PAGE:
Aborted – Vault of Horrors (Nuclear Blast)

Monday, 11th March 2024
Rating: 8/10

Long-time death metal and gore champions, Aborted don’t need much of an introduction anymore. Vault of Horrors is their 12th offering in almost 30 years of existence – the band has certainly paid their dues. Riding a high in more recent years in tapping into their ‘retrogore’ style, in everything from the art to the visceral mix of modern brutality with old school melodic moments, Aborted have done nothing if not continue to raise their flag with a strong sense of consistency and vitriol. Vault of Horrors takes two concepts with it to stand out from their predecessors: the first is that each track is paying tribute to a cult horror classic, and the other is that the band is accompanied by a guest star on EVERY song.

While the monstrous guest line-up is impressive, the songs need to be able to stand out on their own. Of course, that’s an easy piece for Aborted to pull off with their veteran status. The band know exactly how to mold and meld their groove-friendly death metal into caustic levels of aggression while still keeping it relatively memorable. Nothing has changed here, and some of the guests bring an added bit of depth or variety to the fold. “Death Cult” is probably the biggest stand out with its staggering grooves and wall of sound approach to aggression, with Sven trading vocal blows with Alex from Despised Icon in the most intense of ways. The following track, “Hellbound,” with Matt McGachy of Cryptopsy also serves as one of the strongest cuts and is all but a maelstrom of chaos as the two vocalists bring all of the possible goods to the table for the entire track. “The Golgothan” takes things in a more atmospheric yet battering direction similar to some of their more recent albums, offering some eerie melodies while the drums continue to give you a pummeling. Later track “The Shape of Hate” unleashes Archspire’s Oliver Rae Aleron to hit some intense, rapid-fire vocal bits in an otherwise more moody and atmospheric song. Ending the album on a similar note is “Malevolent Haze,” in which urgent blasts and militant riff segments build tension until a massive breakdown (and Ov Sulfur’s Ricky Hoover) chews some punishing scenery before a more melodic and haunting ending.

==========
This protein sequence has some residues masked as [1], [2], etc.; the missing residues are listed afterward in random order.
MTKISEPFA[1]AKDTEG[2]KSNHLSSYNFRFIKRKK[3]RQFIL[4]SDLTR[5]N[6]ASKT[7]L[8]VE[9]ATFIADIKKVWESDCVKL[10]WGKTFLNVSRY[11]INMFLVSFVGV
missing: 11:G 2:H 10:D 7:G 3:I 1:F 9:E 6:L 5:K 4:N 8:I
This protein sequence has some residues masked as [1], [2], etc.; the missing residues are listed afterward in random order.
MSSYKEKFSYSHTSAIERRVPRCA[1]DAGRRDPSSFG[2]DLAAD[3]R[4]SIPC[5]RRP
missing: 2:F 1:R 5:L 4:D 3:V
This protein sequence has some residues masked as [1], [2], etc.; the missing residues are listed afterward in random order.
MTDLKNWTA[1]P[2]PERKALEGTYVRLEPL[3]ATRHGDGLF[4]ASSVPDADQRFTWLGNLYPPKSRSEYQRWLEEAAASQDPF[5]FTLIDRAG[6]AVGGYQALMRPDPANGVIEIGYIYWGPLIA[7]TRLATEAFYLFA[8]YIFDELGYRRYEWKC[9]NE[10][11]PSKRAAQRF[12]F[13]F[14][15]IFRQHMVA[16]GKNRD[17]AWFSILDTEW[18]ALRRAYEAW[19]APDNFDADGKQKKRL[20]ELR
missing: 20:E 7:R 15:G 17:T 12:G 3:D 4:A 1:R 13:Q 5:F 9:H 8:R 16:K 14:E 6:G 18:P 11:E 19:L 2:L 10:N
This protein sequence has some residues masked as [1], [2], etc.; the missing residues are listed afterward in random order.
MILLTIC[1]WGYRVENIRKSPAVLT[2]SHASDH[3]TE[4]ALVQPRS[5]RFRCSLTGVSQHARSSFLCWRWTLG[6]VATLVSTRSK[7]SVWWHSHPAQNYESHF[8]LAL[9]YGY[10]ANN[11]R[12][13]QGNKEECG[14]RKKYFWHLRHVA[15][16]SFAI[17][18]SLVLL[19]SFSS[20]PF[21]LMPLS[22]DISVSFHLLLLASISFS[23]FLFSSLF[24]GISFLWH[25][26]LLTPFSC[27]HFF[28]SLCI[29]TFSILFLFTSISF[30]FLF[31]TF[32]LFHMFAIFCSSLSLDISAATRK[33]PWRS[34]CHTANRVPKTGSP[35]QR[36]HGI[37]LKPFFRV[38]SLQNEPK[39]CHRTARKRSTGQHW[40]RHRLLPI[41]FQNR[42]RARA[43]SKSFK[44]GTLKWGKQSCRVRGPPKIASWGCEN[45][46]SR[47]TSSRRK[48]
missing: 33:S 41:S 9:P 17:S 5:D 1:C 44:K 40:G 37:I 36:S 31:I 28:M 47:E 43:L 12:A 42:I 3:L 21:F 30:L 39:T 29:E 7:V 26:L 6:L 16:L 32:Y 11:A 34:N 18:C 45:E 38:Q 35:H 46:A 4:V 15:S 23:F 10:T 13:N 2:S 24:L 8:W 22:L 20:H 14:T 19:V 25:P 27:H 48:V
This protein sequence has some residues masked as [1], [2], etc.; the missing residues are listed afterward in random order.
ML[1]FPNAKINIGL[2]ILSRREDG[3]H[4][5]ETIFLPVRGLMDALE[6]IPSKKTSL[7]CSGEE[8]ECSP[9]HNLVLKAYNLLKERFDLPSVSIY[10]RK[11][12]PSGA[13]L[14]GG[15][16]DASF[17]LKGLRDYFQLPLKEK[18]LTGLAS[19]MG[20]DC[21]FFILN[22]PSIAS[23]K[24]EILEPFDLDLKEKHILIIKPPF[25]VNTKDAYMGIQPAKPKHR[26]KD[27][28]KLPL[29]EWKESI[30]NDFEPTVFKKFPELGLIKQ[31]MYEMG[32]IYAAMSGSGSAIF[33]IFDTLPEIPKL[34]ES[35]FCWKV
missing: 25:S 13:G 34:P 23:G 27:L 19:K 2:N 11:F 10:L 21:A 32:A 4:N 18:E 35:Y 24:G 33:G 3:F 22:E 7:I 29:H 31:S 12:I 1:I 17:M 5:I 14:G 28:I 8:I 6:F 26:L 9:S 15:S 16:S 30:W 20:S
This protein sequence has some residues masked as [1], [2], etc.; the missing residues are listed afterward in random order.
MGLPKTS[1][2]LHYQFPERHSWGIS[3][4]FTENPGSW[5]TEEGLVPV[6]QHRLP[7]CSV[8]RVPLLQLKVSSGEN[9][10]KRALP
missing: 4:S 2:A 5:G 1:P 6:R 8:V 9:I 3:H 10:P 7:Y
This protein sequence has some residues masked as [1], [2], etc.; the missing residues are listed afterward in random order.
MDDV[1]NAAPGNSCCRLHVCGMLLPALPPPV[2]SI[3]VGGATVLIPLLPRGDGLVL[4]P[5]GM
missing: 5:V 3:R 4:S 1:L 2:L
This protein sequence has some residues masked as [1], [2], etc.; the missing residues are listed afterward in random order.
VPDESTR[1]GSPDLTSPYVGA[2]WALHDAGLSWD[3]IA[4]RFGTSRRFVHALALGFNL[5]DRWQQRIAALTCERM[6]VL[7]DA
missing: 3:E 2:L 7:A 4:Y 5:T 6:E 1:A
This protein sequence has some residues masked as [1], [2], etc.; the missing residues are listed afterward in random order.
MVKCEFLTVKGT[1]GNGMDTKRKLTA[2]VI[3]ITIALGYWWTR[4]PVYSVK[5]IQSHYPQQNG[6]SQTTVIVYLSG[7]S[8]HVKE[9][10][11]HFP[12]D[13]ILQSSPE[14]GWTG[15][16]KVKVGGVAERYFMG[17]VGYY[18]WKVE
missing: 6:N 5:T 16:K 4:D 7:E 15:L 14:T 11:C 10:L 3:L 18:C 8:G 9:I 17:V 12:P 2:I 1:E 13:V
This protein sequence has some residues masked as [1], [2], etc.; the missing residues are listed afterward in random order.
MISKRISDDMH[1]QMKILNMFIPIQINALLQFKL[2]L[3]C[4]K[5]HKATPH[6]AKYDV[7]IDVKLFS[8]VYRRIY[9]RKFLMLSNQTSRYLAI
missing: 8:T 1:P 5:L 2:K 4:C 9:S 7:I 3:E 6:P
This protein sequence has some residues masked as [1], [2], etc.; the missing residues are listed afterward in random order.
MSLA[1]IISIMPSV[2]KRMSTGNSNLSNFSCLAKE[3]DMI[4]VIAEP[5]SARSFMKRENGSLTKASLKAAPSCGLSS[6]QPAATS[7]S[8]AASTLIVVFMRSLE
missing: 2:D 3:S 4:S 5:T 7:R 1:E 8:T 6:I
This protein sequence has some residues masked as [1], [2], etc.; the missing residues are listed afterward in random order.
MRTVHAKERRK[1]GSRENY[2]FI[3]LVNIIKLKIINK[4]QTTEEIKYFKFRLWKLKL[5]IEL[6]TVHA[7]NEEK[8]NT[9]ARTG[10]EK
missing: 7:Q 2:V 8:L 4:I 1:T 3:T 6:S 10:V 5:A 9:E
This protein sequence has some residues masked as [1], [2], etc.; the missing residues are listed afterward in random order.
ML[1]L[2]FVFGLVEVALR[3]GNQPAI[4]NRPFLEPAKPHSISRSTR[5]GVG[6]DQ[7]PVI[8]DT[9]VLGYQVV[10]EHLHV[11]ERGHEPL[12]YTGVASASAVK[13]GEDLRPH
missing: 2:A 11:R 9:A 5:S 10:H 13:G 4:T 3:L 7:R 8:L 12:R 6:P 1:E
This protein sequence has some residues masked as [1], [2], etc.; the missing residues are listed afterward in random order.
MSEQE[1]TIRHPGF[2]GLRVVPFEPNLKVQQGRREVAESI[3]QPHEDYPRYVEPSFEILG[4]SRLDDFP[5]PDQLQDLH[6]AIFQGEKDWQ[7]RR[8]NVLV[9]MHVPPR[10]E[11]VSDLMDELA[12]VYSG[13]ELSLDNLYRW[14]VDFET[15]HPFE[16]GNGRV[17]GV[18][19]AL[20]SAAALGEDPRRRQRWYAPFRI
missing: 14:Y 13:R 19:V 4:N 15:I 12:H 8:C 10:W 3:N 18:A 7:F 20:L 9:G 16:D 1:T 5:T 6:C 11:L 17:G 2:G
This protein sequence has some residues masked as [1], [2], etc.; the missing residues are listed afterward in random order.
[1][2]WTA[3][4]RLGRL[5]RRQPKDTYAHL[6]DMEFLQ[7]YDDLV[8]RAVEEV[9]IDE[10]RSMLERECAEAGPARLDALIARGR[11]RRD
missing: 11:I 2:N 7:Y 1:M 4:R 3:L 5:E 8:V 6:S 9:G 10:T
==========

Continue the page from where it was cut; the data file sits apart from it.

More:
As always with Aborted, there’s plenty to enjoy with Vault of Horrors. While it’s not foolproof, the impressive guest list does augment Aborted’s approachably caustic sound in some fun ways. For a band of their caliber, this twelfth album shows Aborted as not willing to sacrifice any of their brutality as of yet, still raging on with everything they have, and having a blast doing so.

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